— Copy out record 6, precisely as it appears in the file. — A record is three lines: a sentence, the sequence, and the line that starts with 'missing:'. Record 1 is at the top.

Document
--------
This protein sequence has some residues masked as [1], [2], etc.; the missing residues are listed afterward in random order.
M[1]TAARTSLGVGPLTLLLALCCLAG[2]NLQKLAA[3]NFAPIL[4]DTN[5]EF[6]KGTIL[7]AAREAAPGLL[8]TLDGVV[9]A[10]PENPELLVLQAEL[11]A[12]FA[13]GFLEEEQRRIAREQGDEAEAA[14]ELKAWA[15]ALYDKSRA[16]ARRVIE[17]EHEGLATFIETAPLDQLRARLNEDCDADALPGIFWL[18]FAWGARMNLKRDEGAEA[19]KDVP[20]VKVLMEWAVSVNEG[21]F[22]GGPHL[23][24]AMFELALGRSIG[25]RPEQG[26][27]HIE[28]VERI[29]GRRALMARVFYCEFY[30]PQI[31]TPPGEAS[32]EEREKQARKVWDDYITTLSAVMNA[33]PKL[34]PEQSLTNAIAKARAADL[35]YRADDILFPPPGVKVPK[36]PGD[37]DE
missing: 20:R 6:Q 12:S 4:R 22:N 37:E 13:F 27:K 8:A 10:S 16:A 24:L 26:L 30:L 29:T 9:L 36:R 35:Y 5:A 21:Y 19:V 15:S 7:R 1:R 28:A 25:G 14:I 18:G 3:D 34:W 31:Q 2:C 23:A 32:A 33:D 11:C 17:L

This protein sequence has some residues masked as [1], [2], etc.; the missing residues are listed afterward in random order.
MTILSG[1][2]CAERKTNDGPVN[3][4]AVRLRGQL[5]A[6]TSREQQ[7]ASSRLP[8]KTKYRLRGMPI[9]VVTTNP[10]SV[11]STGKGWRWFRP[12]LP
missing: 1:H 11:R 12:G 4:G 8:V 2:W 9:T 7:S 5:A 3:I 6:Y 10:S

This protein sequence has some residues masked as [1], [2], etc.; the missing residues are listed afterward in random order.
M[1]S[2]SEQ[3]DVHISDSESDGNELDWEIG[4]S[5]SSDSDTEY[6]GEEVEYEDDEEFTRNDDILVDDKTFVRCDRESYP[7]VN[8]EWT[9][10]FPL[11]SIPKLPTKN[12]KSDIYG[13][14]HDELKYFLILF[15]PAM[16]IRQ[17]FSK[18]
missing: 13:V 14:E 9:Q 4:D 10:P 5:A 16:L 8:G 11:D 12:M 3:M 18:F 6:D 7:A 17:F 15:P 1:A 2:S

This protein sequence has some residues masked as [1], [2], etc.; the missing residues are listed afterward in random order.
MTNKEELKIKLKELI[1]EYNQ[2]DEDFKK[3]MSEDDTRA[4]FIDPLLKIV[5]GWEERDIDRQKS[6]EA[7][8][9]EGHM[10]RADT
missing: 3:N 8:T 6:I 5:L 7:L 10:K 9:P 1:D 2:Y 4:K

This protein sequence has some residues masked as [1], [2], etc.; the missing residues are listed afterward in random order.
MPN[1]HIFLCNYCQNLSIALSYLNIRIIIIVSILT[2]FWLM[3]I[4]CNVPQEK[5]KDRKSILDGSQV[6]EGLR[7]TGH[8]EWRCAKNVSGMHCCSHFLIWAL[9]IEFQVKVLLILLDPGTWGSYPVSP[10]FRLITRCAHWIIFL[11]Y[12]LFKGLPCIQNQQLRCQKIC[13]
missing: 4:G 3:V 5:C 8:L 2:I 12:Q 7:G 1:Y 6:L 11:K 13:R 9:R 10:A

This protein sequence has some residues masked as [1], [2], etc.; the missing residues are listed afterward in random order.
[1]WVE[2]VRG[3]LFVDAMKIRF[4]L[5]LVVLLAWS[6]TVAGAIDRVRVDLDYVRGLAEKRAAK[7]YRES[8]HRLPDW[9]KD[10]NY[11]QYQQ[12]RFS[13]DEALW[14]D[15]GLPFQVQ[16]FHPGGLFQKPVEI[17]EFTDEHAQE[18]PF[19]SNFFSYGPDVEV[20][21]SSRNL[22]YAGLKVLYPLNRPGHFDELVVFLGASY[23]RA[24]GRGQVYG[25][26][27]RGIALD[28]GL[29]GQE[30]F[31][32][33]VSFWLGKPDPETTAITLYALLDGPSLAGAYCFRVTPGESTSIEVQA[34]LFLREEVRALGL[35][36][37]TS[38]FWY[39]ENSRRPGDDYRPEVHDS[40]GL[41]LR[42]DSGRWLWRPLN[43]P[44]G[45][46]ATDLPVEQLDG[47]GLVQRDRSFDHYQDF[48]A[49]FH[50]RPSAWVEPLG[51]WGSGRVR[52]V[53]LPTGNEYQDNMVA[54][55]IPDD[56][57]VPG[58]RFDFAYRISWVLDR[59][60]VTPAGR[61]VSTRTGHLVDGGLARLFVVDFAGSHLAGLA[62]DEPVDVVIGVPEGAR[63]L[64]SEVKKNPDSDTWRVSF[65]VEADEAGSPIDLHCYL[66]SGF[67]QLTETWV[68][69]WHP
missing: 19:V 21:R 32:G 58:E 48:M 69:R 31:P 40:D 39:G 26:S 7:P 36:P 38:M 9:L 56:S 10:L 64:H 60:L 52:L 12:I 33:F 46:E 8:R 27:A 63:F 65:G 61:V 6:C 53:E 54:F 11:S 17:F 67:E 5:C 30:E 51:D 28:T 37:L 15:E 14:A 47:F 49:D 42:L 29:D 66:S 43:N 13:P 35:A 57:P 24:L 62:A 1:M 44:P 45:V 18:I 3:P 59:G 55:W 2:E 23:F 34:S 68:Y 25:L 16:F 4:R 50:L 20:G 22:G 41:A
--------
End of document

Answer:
This protein sequence has some residues masked as [1], [2], etc.; the missing residues are listed afterward in random order.
[1]WVE[2]VRG[3]LFVDAMKIRF[4]L[5]LVVLLAWS[6]TVAGAIDRVRVDLDYVRGLAEKRAAK[7]YRES[8]HRLPDW[9]KD[10]NY[11]QYQQ[12]RFS[13]DEALW[14]D[15]GLPFQVQ[16]FHPGGLFQKPVEI[17]EFTDEHAQE[18]PF[19]SNFFSYGPDVEV[20][21]SSRNL[22]YAGLKVLYPLNRPGHFDELVVFLGASY[23]RA[24]GRGQVYG[25][26][27]RGIALD[28]GL[29]GQE[30]F[31][32][33]VSFWLGKPDPETTAITLYALLDGPSLAGAYCFRVTPGESTSIEVQA[34]LFLREEVRALGL[35][36][37]TS[38]FWY[39]ENSRRPGDDYRPEVHDS[40]GL[41]LR[42]DSGRWLWRPLN[43]P[44]G[45][46]ATDLPVEQLDG[47]GLVQRDRSFDHYQDF[48]A[49]FH[50]RPSAWVEPLG[51]WGSGRVR[52]V[53]LPTGNEYQDNMVA[54][55]IPDD[56][57]VPG[58]RFDFAYRISWVLDR[59][60]VTPAGR[61]VSTRTGHLVDGGLARLFVVDFAGSHLAGLA[62]DEPVDVVIGVPEGAR[63]L[64]SEVKKNPDSDTWRVSF[65]VEADEAGSPIDLHCYL[66]SGF[67]QLTETWV[68][69]WHP
missing: 19:V 21:R 32:G 58:E 48:M 69:R 31:P 40:D 39:G 26:S 7:P 36:P 38:M 9:L 56:S 10:L 64:H 60:L 52:L 12:I 33:F 46:E 8:R 27:A 63:F 65:G 61:V 6:C 53:E 54:F 11:S 17:F 67:E 5:C 30:E 51:D 28:T 37:L 15:E 14:A 47:F 49:D 42:L 29:D 66:S 43:N 13:P 35:A 57:P 24:L 62:A 1:M 44:P 45:V 18:I 3:P 59:G 55:W 2:E 23:F 34:S 68:Y 25:L 16:F 4:R 50:L 20:G 22:G 41:A